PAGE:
Closing Remarks

The flight to Heathrow was fine and even arrived early. Getting my boarding pass for the flight to Washington proved more challenging, as somehow or other they seemed to have two reservations for me, one of which included an upgrade. Eventually, the agent got the computer to cought up a boarding pass, with the upgrade to World Traveler Plus. (Slightly more leg room, many more movie choices.) I called Robert to let him know I'd gotten back that far safely, resupplied myself with reading matter, and settled in to endure the long flight home.

Washington Dulles is probably the most efficient airport in the U.S. for international arrivals. I was through immigration and customs in maybe 15 minutes. And, I'll note that they had no issues with the delamination of my passport. (I will still get it replaced, though - why tempt fate?) Before long I was on the bus to the metro, followed by the short ride home.

So what did I think of it overall? Georgia was the definite highlight and I would happily go back there. I can't see any reason to go back to Azerbaijan, since I think I saw pretty much everything I'd be interested in there. As for Armenia, I'd want to be very sure that everything else I might conceivably want to see was actually open. Still, I'm glad I went to all three countries, which enabled me to see the similarities and differences between them.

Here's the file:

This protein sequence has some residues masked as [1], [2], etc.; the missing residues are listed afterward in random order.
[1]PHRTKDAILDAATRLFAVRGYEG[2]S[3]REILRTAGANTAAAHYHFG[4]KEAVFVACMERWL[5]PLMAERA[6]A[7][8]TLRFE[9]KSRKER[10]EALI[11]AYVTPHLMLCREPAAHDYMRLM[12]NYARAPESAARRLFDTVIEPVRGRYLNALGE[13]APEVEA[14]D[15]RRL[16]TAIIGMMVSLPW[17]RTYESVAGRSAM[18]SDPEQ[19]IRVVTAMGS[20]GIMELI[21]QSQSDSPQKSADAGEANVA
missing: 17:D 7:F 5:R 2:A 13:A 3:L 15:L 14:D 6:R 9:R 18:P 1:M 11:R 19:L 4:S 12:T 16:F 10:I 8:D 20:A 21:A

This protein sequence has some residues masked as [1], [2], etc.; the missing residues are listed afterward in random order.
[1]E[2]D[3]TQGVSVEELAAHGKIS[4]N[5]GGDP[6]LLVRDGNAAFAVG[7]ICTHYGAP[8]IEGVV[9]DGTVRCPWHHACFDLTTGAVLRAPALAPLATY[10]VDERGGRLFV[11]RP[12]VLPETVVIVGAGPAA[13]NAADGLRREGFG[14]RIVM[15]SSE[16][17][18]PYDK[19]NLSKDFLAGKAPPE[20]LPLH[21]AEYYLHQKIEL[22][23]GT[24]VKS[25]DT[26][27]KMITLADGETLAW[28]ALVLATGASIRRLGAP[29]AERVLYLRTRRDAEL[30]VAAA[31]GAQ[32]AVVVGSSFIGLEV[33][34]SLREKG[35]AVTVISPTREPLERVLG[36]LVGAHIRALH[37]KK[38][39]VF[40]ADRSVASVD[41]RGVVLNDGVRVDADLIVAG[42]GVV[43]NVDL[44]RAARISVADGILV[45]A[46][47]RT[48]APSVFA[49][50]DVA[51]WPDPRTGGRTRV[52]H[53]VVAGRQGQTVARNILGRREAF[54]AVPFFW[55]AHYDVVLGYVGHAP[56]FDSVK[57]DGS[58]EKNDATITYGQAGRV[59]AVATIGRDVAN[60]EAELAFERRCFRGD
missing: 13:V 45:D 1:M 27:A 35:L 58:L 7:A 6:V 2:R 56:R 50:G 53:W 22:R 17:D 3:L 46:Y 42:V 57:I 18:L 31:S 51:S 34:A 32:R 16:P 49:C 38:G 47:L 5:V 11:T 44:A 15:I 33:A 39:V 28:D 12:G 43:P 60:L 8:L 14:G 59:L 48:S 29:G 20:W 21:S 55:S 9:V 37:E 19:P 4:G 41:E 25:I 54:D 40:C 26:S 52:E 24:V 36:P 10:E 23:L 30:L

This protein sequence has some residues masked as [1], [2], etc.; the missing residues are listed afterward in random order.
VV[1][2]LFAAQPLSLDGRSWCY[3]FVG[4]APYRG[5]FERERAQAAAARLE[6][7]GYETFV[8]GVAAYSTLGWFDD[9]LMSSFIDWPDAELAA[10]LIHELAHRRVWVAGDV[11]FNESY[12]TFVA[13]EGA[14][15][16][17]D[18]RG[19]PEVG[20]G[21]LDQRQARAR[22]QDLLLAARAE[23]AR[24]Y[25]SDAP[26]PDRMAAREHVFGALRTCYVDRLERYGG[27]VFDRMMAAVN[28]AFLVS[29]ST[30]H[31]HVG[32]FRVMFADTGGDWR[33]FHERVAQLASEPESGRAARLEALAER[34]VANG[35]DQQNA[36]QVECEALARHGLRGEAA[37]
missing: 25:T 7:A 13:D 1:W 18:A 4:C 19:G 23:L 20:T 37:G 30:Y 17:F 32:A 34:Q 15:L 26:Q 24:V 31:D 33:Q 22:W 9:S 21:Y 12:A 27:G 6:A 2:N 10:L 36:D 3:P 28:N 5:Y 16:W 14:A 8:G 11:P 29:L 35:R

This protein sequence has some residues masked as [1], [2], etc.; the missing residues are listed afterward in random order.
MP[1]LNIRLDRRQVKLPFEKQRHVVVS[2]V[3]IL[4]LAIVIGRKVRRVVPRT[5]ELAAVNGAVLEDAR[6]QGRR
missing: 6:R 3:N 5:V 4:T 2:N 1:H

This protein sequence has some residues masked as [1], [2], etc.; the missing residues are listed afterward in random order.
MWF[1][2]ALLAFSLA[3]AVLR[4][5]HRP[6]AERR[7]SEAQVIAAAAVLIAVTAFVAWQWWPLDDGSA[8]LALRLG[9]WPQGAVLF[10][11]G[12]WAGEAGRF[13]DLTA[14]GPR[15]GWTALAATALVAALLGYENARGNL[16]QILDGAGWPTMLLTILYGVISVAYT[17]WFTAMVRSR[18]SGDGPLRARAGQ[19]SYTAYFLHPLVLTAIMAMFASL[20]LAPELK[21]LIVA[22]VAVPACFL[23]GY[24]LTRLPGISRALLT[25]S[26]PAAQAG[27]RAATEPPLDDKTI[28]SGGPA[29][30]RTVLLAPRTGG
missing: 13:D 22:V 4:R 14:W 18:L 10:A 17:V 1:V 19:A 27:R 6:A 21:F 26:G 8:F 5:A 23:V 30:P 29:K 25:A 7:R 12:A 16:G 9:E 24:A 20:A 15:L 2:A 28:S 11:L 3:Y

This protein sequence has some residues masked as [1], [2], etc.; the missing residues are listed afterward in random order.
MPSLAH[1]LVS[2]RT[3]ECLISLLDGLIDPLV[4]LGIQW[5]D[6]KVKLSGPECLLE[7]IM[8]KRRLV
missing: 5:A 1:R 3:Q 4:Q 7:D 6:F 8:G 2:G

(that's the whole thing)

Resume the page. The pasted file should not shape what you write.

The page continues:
Finally, I'll note that it actually worked out well that the organized tour was cancelled. Mir's arrangements (through local partners in each country) were excellent throughout and I'm sure I'd have enjoyed the tour, too. But my favorite places were Kutaisi and Bakuriani - and those weren't on the original tour itinerary. I'll also note that a lot of this trip would have been very difficult and frustrating in the limited time available had I tried to do it entirely on my own.

I wouldn't recommend this trip to everyone, as you do need to have a certain tolerance for bad roads, disgusting toilets (especially in Azerbaijan), and amazingly slow border crossings. If you can handle that, there are certainly plenty of interesting things to see. And there isn't any significant hardship involved, since there are good hotels and good food available. I will suggest, however, checking the renovation plans for any site you might have a special interest in, particularly in Armenia!

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Copyright 2003 Miriam H. Nadel

last updated 16 June 2003
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